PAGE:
colin crigger signs

Colin Crigger, in the front, leads his cross country team in warmups earlier this year at an event in Marion. Crigger last week signed to continue running at Winthrop University.

Colin Crigger is in the Rural Retreat High School parking lot before anyone else most every day.

He parks his muscle car dead center of the lot and waits for the bus with its light blinking into the early morning dark.

It’s 6:45 a.m.

Once all the Rural Retreat crew is gathered up, the bus heads up the interstate to pick up another round of students at George Wythe and Fort Chiswell before traveling across the county line to the Southwest Virginia Governor’s School for Science, Mathematics and Technology in Pulaski County.

Most days Crigger’s one of the last to leave the Rural Retreat High School parking lot, too. If practice runs long or there’s a cross country meet in Boone, North Carolina, or a track meet in Christiansburg, his is the last car there, still in the dark.

The packed schedule doesn’t leave a lot of hours for studying.

“It’s a struggle at times,” he said of his choice to take on the extra academic rigors of the governor’s school, “but it can be managed.”

That’s what the time on the bus is for, Crigger notes. It’s where he manages to get a lot of homework done.

It’s hard work, to be sure, but hard work is nothing new to the Rural Retreat senior. He started out, three years and some change ago, as a five-sport athlete, running cross country, track and indoor track while also playing football and soccer.

He didn’t concentrate on running exclusively until last year. If he could step on a time machine and talk to ninth-grade Colin, Crigger said he’d tell himself not to be afraid “to put all your eggs in one basket.”

It’s worked out pretty well, he notes.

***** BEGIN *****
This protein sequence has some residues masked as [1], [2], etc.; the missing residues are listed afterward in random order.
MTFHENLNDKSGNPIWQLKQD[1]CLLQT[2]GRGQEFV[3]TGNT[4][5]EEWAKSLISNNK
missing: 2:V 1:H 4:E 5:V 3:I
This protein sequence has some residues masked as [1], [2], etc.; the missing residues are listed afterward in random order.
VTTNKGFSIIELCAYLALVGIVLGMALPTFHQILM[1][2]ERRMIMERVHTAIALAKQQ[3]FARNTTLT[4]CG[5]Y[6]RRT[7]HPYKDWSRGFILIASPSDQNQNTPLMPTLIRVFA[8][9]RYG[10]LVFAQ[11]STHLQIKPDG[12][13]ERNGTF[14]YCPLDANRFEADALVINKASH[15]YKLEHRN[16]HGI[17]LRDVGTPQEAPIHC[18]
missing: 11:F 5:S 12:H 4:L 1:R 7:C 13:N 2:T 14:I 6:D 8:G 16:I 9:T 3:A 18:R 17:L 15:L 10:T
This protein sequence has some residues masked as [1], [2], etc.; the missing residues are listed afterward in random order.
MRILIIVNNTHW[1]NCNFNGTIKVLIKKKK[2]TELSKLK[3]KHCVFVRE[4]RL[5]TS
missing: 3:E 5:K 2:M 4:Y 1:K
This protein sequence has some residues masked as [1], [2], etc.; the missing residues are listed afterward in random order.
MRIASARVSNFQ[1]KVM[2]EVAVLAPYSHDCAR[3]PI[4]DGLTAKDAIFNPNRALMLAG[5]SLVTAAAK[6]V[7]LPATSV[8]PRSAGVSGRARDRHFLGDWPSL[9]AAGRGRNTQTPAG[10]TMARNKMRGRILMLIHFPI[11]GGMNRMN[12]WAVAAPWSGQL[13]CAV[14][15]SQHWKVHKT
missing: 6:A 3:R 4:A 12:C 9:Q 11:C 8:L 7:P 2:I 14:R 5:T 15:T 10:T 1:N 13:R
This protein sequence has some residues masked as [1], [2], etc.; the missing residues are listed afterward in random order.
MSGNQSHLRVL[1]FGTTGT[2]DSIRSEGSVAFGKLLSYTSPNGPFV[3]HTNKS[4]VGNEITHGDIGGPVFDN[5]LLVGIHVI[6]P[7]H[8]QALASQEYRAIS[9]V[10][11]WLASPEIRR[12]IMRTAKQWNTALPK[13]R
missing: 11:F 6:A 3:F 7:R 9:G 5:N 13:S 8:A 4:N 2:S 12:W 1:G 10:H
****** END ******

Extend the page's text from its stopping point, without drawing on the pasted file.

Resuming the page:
And it has.

On Thursday, Crigger signed a letter of intent to attend and compete for Winthrop University. The Indian, soon to be Eagle, will run track at the Division I Rock Hill, South Carolina, school. Winthrop, with a student body of 6,270, competes in the Big South.

Crigger, the third Rural Retreat runner to go off to college under the tutelage of coach Marty Hadaway, will focus on the 400 meter run as a member of the track team.

Hadaway, who has coached Crigger since the senior was a freshman, said the signee has been strong at the 400 and 800, placing at state for all three years in the 800.

For his part, Crigger said his favorite distance is between the two, the 500-meters found in indoor track.

Crigger said his coach has been talking to the university for a good while but things started to come together just before Christmas, when Hadaway had a two-hour phone call with the university.

Academics and Crigger’s grades, Hadaway noted, are a huge asset in getting a Division 1 university to take a gamble on a student from a small school, even if that student has competed in every event possible with the exception of the shot put.

Again, Crigger says he knows there’s going to be plenty of guys faster than he is. His plan, though, is as simple as what he’s been doing the past three and some years. He’s going to work hard.

“I’m ready for that,” he said.

If Crigger’s done anything during his almost four years at Rural Retreat High School, it’s work hard.

When he steps on the Winthrop campus, Crigger’s going to have 63 credits on his college transcripts to go toward his degree in business administration with a concentration in accounting. That’s thanks to the governor’s school, those early mornings and being ready, even as a high-schooler, to work hard.

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